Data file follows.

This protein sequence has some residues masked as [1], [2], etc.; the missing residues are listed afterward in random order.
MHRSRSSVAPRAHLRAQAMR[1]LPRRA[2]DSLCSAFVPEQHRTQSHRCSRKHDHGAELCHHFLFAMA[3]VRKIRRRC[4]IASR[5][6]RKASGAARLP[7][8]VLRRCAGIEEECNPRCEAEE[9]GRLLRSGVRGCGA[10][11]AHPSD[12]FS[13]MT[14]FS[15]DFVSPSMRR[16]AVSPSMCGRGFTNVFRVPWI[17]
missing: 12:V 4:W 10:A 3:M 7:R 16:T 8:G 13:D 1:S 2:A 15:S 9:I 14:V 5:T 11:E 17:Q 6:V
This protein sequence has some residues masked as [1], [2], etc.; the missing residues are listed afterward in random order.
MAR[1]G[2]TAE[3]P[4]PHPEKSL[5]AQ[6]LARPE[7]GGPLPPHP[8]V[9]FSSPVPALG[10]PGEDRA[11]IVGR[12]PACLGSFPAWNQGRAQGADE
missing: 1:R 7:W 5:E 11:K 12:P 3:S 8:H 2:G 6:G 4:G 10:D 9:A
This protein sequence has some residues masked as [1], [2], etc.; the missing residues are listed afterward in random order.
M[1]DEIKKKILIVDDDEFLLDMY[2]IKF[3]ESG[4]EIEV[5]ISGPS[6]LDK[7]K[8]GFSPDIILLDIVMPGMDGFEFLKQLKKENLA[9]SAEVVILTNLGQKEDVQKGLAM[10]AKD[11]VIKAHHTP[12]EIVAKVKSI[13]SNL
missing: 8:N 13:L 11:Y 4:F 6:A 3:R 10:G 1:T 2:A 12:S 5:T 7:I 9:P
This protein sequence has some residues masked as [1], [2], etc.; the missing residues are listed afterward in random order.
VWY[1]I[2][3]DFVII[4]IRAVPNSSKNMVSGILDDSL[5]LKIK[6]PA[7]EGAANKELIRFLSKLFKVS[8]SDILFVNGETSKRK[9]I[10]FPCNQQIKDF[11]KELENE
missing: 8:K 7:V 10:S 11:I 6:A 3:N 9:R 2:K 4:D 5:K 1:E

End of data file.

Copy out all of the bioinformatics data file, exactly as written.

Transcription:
This protein sequence has some residues masked as [1], [2], etc.; the missing residues are listed afterward in random order.
MHRSRSSVAPRAHLRAQAMR[1]LPRRA[2]DSLCSAFVPEQHRTQSHRCSRKHDHGAELCHHFLFAMA[3]VRKIRRRC[4]IASR[5][6]RKASGAARLP[7][8]VLRRCAGIEEECNPRCEAEE[9]GRLLRSGVRGCGA[10][11]AHPSD[12]FS[13]MT[14]FS[15]DFVSPSMRR[16]AVSPSMCGRGFTNVFRVPWI[17]
missing: 12:V 4:W 10:A 3:M 7:R 16:T 8:G 13:D 1:S 2:A 15:S 9:I 14:V 5:T 11:E 17:Q 6:V
This protein sequence has some residues masked as [1], [2], etc.; the missing residues are listed afterward in random order.
MAR[1]G[2]TAE[3]P[4]PHPEKSL[5]AQ[6]LARPE[7]GGPLPPHP[8]V[9]FSSPVPALG[10]PGEDRA[11]IVGR[12]PACLGSFPAWNQGRAQGADE
missing: 1:R 7:W 5:E 11:K 12:P 3:S 8:H 2:G 6:G 4:G 10:D 9:A
This protein sequence has some residues masked as [1], [2], etc.; the missing residues are listed afterward in random order.
M[1]DEIKKKILIVDDDEFLLDMY[2]IKF[3]ESG[4]EIEV[5]ISGPS[6]LDK[7]K[8]GFSPDIILLDIVMPGMDGFEFLKQLKKENLA[9]SAEVVILTNLGQKEDVQKGLAM[10]AKD[11]VIKAHHTP[12]EIVAKVKSI[13]SNL
missing: 8:N 13:L 11:Y 4:F 6:A 3:R 10:G 1:T 2:A 12:S 5:T 7:I 9:P
This protein sequence has some residues masked as [1], [2], etc.; the missing residues are listed afterward in random order.
VWY[1]I[2][3]DFVII[4]IRAVPNSSKNMVSGILDDSL[5]LKIK[6]PA[7]EGAANKELIRFLSKLFKVS[8]SDILFVNGETSKRK[9]I[10]FPCNQQIKDF[11]KELENE
missing: 8:K 7:V 10:S 11:I 6:A 3:N 9:R 2:K 4:D 5:K 1:E